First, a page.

|Ab urbe condita||1814|
|Balinese saka calendar||982–983|
|English Regnal year||N/A|
|Chinese calendar||庚子年 (Metal Rat)|
3757 or 3697
— to —
辛丑年 (Metal Ox)
3758 or 3698
|- Vikram Samvat||1117–1118|
|- Shaka Samvat||982–983|
|- Kali Yuga||4161–4162|
|Japanese calendar||Kōhei 4|
|Minguo calendar||851 before ROC|
|Seleucid era||1372/1373 AG|
|Thai solar calendar||1603–1604|
1187 or 806 or 34
— to —
1188 or 807 or 35
|Wikimedia Commons has media related to 1061.|
- Spring – Robert de Grandmesnil, his nephew Berengar, half-sister Judith (future wife of Roger I), and eleven monks of the Abbey of Saint-Evroul, are banished by Duke William II (the Bastard) of Normandy for violence, and travel to Southern Italy.
- Summer – Norman forces led by Duke Robert Guiscard and his brother Roger I invade Sicily. They land unseen during the night and surprise the Saracen army. Guiscard conquers Messina and marches into central Sicily.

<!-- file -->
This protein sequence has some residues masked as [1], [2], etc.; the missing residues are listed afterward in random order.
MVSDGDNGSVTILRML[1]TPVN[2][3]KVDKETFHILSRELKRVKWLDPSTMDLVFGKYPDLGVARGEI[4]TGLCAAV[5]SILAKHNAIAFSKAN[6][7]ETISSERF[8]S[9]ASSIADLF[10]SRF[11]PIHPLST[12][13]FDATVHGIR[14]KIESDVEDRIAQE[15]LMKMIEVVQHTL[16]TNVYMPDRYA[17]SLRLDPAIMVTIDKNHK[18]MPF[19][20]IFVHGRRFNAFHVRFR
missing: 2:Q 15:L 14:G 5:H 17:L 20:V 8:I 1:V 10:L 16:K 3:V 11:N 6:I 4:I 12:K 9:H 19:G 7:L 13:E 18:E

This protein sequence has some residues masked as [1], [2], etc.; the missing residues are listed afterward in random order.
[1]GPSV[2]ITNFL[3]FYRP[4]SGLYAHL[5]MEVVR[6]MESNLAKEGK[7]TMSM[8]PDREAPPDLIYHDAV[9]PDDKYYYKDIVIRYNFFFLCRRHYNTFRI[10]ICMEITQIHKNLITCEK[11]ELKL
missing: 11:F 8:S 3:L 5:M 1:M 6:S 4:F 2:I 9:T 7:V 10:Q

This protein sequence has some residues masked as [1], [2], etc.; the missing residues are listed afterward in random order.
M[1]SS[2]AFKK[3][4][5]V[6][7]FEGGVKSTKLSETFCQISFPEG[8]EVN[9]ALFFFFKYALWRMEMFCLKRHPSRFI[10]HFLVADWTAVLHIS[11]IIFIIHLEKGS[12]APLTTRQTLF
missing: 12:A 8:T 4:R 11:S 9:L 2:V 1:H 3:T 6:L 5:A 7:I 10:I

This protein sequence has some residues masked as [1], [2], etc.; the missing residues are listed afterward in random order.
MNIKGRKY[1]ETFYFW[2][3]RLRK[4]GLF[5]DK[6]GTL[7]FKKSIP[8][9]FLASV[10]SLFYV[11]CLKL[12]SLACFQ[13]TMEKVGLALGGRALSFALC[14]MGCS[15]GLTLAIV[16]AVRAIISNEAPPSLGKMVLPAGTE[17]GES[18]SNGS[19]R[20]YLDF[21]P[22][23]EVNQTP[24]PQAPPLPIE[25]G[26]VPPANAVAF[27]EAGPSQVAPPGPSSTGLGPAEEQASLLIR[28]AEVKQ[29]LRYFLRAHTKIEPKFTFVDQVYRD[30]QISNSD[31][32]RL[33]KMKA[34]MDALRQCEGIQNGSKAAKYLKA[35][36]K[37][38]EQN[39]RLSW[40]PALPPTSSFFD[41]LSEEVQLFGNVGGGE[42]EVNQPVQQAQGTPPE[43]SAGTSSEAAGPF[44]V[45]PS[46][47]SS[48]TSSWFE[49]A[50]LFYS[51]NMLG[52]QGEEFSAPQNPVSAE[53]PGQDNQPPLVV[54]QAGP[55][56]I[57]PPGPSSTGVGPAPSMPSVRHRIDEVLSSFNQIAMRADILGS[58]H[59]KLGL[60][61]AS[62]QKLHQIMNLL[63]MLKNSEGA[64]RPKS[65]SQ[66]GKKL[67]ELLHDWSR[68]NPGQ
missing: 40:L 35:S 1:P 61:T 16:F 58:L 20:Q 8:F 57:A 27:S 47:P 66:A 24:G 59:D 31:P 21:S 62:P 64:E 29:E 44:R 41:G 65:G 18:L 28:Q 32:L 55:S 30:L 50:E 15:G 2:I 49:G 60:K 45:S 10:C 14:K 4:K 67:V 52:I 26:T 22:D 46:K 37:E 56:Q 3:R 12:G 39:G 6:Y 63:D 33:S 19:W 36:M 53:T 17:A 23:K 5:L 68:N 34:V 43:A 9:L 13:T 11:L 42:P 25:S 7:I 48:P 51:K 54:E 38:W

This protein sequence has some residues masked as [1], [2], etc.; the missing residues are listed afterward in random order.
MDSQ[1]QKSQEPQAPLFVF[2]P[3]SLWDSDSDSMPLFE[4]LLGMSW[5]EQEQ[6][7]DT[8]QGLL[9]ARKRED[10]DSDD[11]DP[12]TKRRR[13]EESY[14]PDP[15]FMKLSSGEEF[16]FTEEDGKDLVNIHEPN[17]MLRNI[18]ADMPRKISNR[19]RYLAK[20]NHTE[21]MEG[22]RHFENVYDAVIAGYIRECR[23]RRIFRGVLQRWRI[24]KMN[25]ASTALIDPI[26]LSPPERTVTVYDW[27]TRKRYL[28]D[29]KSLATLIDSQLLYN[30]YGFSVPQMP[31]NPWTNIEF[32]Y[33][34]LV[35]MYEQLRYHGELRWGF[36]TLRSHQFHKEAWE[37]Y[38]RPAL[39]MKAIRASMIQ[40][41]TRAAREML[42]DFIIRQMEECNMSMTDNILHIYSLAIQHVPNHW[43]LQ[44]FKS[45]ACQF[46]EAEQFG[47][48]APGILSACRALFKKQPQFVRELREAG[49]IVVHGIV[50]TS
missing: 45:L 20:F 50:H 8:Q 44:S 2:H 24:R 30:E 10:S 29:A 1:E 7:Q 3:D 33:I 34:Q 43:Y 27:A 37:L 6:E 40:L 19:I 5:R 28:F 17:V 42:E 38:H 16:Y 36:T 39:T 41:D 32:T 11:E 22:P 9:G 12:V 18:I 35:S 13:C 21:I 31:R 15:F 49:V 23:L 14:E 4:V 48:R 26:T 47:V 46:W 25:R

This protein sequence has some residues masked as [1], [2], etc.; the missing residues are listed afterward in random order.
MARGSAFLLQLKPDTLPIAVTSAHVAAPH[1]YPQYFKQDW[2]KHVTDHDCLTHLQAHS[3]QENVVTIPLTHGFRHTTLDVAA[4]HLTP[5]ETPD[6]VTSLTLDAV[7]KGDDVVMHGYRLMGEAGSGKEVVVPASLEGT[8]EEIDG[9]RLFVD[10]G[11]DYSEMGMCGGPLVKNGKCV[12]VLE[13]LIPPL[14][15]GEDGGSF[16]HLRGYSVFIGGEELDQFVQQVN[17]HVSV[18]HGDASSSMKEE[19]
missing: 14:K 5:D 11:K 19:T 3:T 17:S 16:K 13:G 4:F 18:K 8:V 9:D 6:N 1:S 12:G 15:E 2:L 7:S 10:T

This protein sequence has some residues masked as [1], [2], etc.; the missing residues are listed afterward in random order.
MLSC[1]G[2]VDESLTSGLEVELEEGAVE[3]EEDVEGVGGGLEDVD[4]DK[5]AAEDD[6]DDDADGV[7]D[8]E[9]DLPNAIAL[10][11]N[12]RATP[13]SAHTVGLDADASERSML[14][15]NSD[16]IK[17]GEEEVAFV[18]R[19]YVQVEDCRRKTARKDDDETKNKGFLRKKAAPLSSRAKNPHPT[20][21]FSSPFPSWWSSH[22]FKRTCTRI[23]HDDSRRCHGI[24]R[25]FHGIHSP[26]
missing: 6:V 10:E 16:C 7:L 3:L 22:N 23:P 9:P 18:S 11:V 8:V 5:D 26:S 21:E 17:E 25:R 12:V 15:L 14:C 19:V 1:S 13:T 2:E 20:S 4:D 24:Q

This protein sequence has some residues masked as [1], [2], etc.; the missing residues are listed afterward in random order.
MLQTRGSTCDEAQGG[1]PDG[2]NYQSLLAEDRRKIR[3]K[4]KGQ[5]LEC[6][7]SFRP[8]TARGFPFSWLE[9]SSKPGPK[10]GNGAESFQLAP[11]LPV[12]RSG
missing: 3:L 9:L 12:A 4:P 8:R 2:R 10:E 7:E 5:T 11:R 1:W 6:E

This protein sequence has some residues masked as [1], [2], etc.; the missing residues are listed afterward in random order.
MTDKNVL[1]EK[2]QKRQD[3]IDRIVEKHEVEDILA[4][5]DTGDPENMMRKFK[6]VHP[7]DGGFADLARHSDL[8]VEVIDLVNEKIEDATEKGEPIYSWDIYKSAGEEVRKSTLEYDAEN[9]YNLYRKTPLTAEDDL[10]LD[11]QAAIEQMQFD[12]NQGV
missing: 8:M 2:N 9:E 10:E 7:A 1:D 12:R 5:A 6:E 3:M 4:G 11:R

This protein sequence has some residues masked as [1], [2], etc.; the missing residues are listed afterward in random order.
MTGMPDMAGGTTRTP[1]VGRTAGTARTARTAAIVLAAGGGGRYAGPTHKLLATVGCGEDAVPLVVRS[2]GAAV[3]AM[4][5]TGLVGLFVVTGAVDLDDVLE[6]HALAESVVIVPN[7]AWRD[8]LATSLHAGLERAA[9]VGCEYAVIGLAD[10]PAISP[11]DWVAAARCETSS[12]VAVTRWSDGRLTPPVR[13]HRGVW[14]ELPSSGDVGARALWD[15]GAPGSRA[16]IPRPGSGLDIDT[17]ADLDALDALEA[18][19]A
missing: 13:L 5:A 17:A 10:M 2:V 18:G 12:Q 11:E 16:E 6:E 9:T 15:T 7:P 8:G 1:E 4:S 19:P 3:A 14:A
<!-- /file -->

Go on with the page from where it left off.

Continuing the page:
- June 28 – Count Floris I is ambushed on a retreat from Zaltbommel and killed by German troops at Nederhemert. Most of West Frisia (later part of County of Holland) is conquered and annexed by the Holy Roman Empire.
- Sosols (a tribe in Estonia) destroy the Kievan Rus' fortification of Yuryev in Tartu, and carry out a raid on Pskov.
- January 28 – Spytihněv II, duke of Bohemia (b. 1031)
- May 5 – Humbert of Moyenmoutier, French cardinal
- June 28 – Floris I, count of Friesland (west of the Vlie)
- July 13 – Beatrice I, German abbess of Quedlinburg (b. 1037)
- July 27 – Nicholas II, pope of the Catholic Church
- Abu Sa'id Gardezi, Persian geographer and historian
- Adelmann, bishop of Brescia (approximate date)
- Ali ibn Ridwan, Arab physician and astronomer
- Burkhard I (or Burchardus), German nobleman
- Conrad III (or Konrad III), German nobleman
- Henry I (or Heinrich I), German count palatine
- Rajaraja Narendra, Indian ruler (b. 1022)
- Rúaidhri Ua Flaithbheartaigh, king of Iar Connacht
- Song Qi, Chinese statesman and historian (b. 998)
- John Julius Norwich, The Normans in the South 1016–1130 (London: Solitaire Books, 1981), pp. 146–47.
- Mäesalu, Ain (2012). "Could Kedipiv in East-Slavonic Chronicles be Keava hill fort?" (PDF). Estonian Journal of Archaeology. 1: 199. Retrieved December 27, 2016.